Meet Dr. Anna M. Robbins
How and when did you experience a call to ministry?
I think my call came in stages. I knew as a young child that I wanted to serve Christ and that I had gifts for leadership. Those were affirmed by my church family, and they gave me many opportunities to lead. After undergraduate studies and marriage, my husband, Peter, and I were involved so completely in church life that it became a natural progression in some ways.
In other ways, my call emerged from a crisis. I was working at the Red Cross in development education, and we led a group of young leaders at a weekend camp. To my surprise, they decided the world would have been better off without humans in it. That was a turning point for me. I realized I needed to be able to engage real world challenges from the perspective of faith if, in fact, my faith was up to it.
This was a secular camp. But I knew if Jesus was to make a difference to these kids and the issues that confronted them, then the Bible had to say something about the real world and address its problems with good news. Though I had been given excellent biblical and practical foundations at my church, my questions were bigger. I knew I needed to study theology and find out if my faith could stand the test.
My husband felt called as well. Our church affirmed our call, though I was told clearly that Peter, not I, would be the minister. Despite having a leadership role at work and multiple leadership roles at church, this was okay with me. I had never experienced anything different. I enrolled in the Master of Religious Education program at Acadia Divinity College rather than the Master of Divinity.
My call took clear shape while I was at ADC. In many ways, I was in my element as a theology student. I’d always had a natural academic ability. But I had never studied anything that I was truly passionate about. At ADC, my ability and passion came together for the first time. I just had to come to terms with the call.
Like most women studying for ministry at that time, I had to understand biblically how God could call me to leadership.
This was not something I undertook lightly. I had gentle encouragement from many faculty members and from the churches where I served. In particular, Dr. Allison Trites taught consistently from the New Testament on this topic. He patiently answered my questions at his open door until I surrendered to God’s sovereignty and said yes to the call.
My home church then had to decide whether they would recognize my call or not. They had several meetings about this. I was told that the matter was settled when one deacon said, “Well, I don’t know if God calls women. But we all know that God has called Anna!”
And that was that. My call was unanimously affirmed at every stage, including ordination council. That means a great deal to me. I believe that ministry can’t be done as a lone ranger.
How has ADC been influential in your formation?
ADC prepared me exceptionally well for ministry in various forms. I grew in practical skills, intellectually, and spiritually. My time as a student laid the foundation for my understanding of the Bible, of theology, and of who I am as a called servant of God. I learned to learn and to keep learning!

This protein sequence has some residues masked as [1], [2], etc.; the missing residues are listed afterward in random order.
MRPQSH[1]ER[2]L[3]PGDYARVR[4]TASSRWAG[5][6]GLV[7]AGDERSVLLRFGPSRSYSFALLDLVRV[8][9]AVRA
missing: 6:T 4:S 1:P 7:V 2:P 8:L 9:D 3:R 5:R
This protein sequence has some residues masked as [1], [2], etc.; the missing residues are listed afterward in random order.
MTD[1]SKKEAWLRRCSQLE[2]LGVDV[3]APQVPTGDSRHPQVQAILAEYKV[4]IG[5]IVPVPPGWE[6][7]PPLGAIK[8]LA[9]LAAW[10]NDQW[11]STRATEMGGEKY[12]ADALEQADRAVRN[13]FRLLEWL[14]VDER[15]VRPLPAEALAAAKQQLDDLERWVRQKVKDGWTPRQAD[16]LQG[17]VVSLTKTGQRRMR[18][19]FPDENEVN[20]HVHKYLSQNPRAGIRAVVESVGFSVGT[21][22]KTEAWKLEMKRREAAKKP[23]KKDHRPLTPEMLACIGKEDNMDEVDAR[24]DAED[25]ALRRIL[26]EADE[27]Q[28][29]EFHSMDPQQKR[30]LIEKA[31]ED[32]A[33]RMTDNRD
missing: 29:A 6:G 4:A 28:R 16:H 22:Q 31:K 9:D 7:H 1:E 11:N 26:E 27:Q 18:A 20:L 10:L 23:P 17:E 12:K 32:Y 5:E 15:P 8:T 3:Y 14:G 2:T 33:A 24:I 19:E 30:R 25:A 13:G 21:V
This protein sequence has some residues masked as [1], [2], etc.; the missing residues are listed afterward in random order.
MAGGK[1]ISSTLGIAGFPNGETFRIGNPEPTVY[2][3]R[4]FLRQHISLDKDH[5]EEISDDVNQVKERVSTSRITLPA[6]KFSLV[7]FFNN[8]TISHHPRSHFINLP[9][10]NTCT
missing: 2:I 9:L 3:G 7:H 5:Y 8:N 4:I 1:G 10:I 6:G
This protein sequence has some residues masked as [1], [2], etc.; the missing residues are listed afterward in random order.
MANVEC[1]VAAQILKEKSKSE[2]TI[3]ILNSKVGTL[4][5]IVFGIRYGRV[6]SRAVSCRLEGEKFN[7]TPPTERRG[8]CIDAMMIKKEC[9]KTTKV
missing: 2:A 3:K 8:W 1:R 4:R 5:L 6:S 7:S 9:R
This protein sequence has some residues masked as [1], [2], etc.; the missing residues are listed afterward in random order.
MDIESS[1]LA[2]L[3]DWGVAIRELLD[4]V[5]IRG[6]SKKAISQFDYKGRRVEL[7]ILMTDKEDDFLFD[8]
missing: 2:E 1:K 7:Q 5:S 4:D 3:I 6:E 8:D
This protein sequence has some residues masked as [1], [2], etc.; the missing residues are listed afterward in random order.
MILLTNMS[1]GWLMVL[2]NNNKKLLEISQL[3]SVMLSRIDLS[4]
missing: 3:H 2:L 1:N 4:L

From Jarold Zeman I learned that we don’t know what’s ahead if we don’t appreciate what’s behind. From Andrew MacRae I learned that intellect and evangelism belong together. From Miriam Ross I learned that mission is a rigourous and demanding gift. From Dennis Veinotte I learned to think theologically and not to fear myself. I could go on and on.
But more than that, my professors taught me to wrestle with God, theology, and my understanding of my place in the world. Best of all, I gained a confidence in Christ that goes beyond my ability to grasp His kingdom. Knowing that I am held by Him helps me let go of my striving and consider the possibilities of mission that exist around us. I am a servant of Christ, not His lawyer. I am a servant of the church, not its saviour. That role is taken. What a relief! I am free to do what God has placed before me.
What are you most excited about in your new role as president of ADC?
I am excited by the opportunity to shape theological education for today. It will take discernment to identify and preserve the foundational aspects of our work. We will also need flexibility to identify the changing skills and issues that will equip servants of Christ for His mission.
I believe we have the most excellent team and resources to enable ADC to be a seminary for Canada and the global church. Our faculty are smart, resourceful, and in touch with the church and society. They love scholarship and they love the church even more. We are ready!
Where do you hope to lead ADC in the days ahead?
We have no idea what the world will look like twenty years from now, but we do know it will be very different. Automation, artificial intelligence, and the stewardship of the planet have wide-ranging implications for the future. For ADC and the church to carry on “as is” is not an option. I hope that in the future we will train people with faithfulness and flexibility, ready to lead amid global change. ADC will continue to be the place to be in the kNOW about Christian life and ministry, not in a vacuum. It will be a place for Christians to understand their faith in the context of the world as it is now, and as it will become. I know that Jesus is here with us. I pray that we may discern clearly His voice and His footsteps so, that as a college, we move where He leads, in the confidence and power of the Holy Spirit.
For more interview responses from Dr. Robbins, visit https://acadiadiv.ca/introducing-president-robbins/